Breach of Warranty

A product warranty is a promise that the product is free of defects and will work as advertised for a certain period.  Product warranties may be express or implied.  An express warranty is an oral or written statement from the manufacturer or seller.  Express warranties may take the forms of labels, sales contracts, or advertising materials. 

There are two types of implied warranties.  Virtually all products come with an implied warranty of merchantability, which means that the product will work as reasonably expected.  The second type of implied warranty, an implied warranty of fitness, applies when you buy an item for a specific purpose.  Examples of implied warranties of fitness include shoes made for running long distances, commercial stoves made to withstand many hours of continuous use, and winter tires made to provide traction in snow.

Who Can Be Held Liable for Defective Products?

Manufacturers sometimes cut corners to save money, regardless of the harm it may cause to consumers.  In many such cases, the consumer may file a product liability lawsuit.  Aside from the manufacturer, other parties responsible for defective products may include distributors, retailers, assemblers, suppliers of components, testing laboratories, consultants, contractors, engineers and anyone else connected to the problem which caused the injury.

The plaintiff need not have purchased the product to file a product liability claim.  For example, someone injured by a defective vehicle driven by another driver may still have a valid claim against any of the defendants mentioned above even though the vehicle did not belong to the injured person.

What Must Be Proven to Win a Product Liability Lawsuit?

Product liability claims generally require the plaintiff to prove four things to win: 1) The plaintiff suffered injury or harm, 2) The product was defective or lacked proper warnings or instructions, 3) The defect caused the plaintiff’s injuries, 4)   The plaintiff was using the product as it was intended to be used.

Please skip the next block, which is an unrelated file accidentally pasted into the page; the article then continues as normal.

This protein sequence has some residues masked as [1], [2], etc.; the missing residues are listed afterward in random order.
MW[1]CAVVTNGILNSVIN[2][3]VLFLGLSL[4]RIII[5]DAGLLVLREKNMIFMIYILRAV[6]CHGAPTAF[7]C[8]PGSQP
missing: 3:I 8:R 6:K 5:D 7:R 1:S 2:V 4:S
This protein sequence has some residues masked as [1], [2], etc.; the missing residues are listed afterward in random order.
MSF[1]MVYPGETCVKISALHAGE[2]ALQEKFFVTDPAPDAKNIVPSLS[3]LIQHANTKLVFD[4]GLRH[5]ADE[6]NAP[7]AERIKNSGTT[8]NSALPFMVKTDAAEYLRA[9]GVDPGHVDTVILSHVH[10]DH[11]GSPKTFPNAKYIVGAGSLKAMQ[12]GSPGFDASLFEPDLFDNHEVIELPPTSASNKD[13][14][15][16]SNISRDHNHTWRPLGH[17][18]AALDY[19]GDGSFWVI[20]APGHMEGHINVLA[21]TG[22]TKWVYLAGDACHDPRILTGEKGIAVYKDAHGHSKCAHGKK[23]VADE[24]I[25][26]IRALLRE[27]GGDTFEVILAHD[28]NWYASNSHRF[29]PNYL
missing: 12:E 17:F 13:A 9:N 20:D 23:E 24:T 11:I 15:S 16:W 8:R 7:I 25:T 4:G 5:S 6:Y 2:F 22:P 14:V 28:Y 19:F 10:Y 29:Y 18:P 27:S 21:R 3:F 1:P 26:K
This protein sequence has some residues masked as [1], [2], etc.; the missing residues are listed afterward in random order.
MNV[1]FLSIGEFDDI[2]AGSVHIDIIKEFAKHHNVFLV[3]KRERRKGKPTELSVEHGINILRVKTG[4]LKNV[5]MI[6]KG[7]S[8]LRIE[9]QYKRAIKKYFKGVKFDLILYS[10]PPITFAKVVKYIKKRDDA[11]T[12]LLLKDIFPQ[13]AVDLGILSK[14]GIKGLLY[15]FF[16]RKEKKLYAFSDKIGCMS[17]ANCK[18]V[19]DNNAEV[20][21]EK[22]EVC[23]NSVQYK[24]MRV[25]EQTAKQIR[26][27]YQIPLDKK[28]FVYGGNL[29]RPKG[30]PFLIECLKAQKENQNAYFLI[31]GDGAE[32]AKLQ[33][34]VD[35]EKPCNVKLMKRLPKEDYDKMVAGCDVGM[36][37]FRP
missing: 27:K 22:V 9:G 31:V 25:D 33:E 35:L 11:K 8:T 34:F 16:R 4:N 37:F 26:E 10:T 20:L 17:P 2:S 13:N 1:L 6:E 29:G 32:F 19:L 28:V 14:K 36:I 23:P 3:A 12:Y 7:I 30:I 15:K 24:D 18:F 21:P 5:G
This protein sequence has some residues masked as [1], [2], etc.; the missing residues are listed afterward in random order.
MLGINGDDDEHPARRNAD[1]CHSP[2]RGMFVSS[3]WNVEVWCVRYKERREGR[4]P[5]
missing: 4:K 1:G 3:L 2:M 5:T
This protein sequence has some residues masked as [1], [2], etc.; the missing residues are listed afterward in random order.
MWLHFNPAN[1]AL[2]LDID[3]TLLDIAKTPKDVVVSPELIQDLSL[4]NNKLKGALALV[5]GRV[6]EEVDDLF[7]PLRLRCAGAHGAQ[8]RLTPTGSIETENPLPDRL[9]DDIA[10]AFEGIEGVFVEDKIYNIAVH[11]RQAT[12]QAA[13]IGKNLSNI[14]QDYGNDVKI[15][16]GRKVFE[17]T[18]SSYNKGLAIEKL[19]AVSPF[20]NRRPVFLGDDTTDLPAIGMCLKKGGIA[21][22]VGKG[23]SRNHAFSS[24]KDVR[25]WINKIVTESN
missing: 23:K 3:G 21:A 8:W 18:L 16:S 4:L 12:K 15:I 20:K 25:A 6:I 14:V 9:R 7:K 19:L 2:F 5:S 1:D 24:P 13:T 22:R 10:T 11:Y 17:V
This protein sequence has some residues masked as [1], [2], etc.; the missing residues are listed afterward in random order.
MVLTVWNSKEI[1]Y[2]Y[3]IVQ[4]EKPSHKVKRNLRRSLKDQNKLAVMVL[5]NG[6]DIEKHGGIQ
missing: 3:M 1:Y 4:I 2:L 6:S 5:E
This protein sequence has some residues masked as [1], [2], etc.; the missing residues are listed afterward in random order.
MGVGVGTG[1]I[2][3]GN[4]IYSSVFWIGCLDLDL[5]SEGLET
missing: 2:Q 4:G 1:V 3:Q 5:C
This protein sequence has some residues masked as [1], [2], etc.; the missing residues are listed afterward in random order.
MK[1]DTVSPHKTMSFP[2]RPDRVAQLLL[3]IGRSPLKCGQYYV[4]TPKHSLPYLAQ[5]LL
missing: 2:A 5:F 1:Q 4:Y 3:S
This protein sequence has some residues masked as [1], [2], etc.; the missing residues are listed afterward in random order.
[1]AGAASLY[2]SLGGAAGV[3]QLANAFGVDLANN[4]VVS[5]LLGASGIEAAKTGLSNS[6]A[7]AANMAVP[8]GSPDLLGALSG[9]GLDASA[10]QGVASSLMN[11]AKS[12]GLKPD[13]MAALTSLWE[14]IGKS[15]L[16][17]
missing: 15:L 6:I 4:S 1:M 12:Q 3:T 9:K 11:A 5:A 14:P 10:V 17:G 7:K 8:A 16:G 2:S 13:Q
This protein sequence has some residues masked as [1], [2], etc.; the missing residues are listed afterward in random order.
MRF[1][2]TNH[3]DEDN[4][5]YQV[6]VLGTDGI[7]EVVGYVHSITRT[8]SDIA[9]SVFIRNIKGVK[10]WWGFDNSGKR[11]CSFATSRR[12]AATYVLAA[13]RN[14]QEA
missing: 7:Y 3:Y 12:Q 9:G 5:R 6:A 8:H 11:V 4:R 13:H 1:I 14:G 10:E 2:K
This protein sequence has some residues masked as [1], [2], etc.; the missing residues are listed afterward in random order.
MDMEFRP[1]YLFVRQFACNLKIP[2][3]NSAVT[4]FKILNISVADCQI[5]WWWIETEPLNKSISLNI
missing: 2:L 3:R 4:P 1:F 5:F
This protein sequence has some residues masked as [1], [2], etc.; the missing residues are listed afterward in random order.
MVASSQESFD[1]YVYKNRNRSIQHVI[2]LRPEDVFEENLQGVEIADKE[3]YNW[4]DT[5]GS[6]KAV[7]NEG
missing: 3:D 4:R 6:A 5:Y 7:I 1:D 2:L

The court will allow expert witnesses to testify on behalf of the plaintiff and the defendant(s). Proving a product liability case may require the expert opinions of doctors, engineers, vocational experts, and other experts depending on the circumstances of the case.  Expect each defendant to deny liability and place the blame on others.  Also, the claim must be filed within the applicable time limit.  The statute of limitations for a defective product claim is two years from the time the plaintiff knew or should have known about the injury through the exercise of reasonable care.  If the claim is for property damage, the plaintiff must file a claim within three years of the date the property damage occurred. These are just a few of the reasons we suggest contacting an experienced product liability attorney as soon as possible if you were injured by a defective product.

What Kind of Compensation Can Victims Receive?

Victims injured by defective products may recover for past and future medical expenses, past and future lost earnings, property damage, pain and suffering, and other damages.  If someone died because of a defective product, the victim’s family may be eligible to file a wrongful death claim.